David Bourget (Western Ontario)
David Chalmers (ANU, NYU)
Rafael De Clercq
Jack Alan Reynolds
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American Journal of Bioethics 8 (9):3 – 12 (2008)
The application of neuroimaging technology to the study of the injured brain has transformed how neuroscientists understand disorders of consciousness, such as the vegetative and minimally conscious states, and deepened our understanding of mechanisms of recovery. This scientific progress, and its potential clinical translation, provides an opportunity for ethical reflection. It was against this scientific backdrop that we convened a conference of leading investigators in neuroimaging, disorders of consciousness and neuroethics. Our goal was to develop an ethical frame to move these investigative techniques into mature clinical tools. This paper presents the recommendations and analysis of a Working Meeting on Ethics, Neuroimaging and Limited States of Consciousness held at Stanford University during June 2007. It represents an interdisciplinary approach to the challenges posed by the emerging use of neuroimaging technologies to describe and characterize disorders of consciousness.
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References found in this work BETA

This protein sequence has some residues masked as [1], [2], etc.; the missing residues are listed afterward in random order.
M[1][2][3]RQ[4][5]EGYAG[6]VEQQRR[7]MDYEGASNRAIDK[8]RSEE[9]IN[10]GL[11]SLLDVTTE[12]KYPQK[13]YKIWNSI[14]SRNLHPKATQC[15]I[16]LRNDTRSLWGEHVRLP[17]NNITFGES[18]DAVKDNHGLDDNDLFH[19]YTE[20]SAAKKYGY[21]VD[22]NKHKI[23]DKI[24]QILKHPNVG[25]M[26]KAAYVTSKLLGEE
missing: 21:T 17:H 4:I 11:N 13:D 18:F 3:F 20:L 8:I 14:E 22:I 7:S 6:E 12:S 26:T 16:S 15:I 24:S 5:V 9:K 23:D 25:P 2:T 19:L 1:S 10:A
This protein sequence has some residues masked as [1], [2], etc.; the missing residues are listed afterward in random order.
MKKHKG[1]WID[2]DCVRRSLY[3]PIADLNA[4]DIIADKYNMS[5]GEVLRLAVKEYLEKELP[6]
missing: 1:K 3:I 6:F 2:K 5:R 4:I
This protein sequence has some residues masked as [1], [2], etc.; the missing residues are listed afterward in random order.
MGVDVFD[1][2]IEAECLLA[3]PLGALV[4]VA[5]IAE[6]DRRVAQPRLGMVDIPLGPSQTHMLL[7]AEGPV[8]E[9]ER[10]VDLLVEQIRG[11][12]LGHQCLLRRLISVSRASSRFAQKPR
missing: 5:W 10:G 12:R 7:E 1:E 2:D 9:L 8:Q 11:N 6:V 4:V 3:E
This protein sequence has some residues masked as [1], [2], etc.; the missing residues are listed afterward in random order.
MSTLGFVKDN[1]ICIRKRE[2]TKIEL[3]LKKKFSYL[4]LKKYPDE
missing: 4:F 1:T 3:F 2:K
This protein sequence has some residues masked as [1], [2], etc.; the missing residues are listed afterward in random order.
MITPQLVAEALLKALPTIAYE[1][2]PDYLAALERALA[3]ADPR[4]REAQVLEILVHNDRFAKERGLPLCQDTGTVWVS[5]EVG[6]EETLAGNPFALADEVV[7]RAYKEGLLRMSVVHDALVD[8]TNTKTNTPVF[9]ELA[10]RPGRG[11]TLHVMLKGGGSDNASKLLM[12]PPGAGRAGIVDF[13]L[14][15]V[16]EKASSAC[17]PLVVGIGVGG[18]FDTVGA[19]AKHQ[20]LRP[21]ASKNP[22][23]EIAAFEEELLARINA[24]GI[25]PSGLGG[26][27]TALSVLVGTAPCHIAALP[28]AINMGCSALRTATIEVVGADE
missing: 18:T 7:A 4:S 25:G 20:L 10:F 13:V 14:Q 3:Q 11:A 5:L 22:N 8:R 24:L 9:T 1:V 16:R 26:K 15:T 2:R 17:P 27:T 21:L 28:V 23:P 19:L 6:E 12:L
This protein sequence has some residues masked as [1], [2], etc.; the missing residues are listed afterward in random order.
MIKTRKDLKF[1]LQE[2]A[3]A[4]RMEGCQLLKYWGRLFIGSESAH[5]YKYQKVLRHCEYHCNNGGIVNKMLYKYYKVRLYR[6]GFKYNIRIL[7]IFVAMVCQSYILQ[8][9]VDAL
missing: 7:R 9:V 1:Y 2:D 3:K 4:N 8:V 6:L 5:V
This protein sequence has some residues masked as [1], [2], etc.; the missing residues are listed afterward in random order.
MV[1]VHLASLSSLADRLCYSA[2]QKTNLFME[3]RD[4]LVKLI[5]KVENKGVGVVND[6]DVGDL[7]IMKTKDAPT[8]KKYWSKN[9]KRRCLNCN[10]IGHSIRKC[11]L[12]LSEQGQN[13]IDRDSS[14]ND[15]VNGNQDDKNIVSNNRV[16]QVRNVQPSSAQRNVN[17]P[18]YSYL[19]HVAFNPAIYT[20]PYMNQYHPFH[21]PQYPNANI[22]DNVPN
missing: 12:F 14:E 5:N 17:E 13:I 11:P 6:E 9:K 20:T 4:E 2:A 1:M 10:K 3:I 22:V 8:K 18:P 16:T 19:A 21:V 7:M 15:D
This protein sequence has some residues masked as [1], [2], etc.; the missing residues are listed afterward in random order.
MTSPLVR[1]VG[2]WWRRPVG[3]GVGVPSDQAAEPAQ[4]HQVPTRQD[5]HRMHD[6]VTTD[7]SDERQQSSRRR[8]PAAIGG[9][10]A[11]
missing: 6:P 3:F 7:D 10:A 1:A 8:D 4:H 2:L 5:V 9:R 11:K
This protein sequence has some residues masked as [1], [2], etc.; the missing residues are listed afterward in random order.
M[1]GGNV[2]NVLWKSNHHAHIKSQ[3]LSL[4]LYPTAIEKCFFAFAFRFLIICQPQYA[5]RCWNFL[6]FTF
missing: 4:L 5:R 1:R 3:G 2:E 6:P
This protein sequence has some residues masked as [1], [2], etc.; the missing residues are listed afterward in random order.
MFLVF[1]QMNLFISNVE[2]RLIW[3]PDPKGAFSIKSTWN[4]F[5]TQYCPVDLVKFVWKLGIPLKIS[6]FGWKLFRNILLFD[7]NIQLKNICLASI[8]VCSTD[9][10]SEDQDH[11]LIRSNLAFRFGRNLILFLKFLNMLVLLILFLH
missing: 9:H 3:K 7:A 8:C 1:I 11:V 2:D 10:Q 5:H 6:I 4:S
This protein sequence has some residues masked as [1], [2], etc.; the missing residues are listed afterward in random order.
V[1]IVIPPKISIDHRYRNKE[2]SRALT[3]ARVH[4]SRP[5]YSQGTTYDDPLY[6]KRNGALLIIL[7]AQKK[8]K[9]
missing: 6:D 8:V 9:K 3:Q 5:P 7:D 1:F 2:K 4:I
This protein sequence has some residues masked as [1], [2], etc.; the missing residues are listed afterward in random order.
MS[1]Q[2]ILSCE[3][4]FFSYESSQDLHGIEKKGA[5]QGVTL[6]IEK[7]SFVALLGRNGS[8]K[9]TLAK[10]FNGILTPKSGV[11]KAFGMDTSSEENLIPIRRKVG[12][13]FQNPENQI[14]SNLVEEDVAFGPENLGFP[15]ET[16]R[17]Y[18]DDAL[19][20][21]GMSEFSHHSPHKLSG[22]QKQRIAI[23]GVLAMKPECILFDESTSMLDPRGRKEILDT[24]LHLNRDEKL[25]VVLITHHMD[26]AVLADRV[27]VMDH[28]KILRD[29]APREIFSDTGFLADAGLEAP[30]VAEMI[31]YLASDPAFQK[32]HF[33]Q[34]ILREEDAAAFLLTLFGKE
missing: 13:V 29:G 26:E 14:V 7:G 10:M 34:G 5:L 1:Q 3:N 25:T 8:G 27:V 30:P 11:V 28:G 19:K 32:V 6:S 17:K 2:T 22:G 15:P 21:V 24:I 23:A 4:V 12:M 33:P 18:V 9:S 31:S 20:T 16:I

Daniel C. Dennett (2001). Are We Explaining Consciousness Yet? Cognition 79 (1):221-37.
Martha J. Farah (2008). Neuroethics and the Problem of Other Minds: Implications of Neuroscience for the Moral Status of Brain-Damaged Patients and Nonhuman Animals. [REVIEW] Neuroethics 1 (1):9-18.
Joseph J. Fins & Nicholas D. Schiff (2006). Shades of Gray: New Insights Into the Vegetative State. Hastings Center Report 36 (6):8-8.
Joseph T. Giacino & Childs N. Ashwal S. (2002). The Minimally Conscious State: Definition and Diagnostic Criteria. Neurology 58 (3):349-353.
Albert R. Jonsen (2003). The Birth of Bioethics. Oxford University Press.
Citations of this work BETA
Deboleena Roy (2012). Neuroethics, Gender and the Response to Difference. Neuroethics 5 (3):217-230.
Robert T. Knight (2008). Consciousness Unchained: Ethical Issues and the Vegetative and Minimally Conscious State. American Journal of Bioethics 8 (9):1 – 2.
Neil Levy (2008). Going Beyond the Evidence. American Journal of Bioethics 8 (9):19 – 21.
Rob Schwartz & Mirra Schwartz (2008). The Risks of Reducing Consciousness to Neuroimaging. American Journal of Bioethics 8 (9):25 – 26.
Bernard Baertschi (2008). The Burden of Self-Consciousness. American Journal of Bioethics 8 (9):33 – 34.
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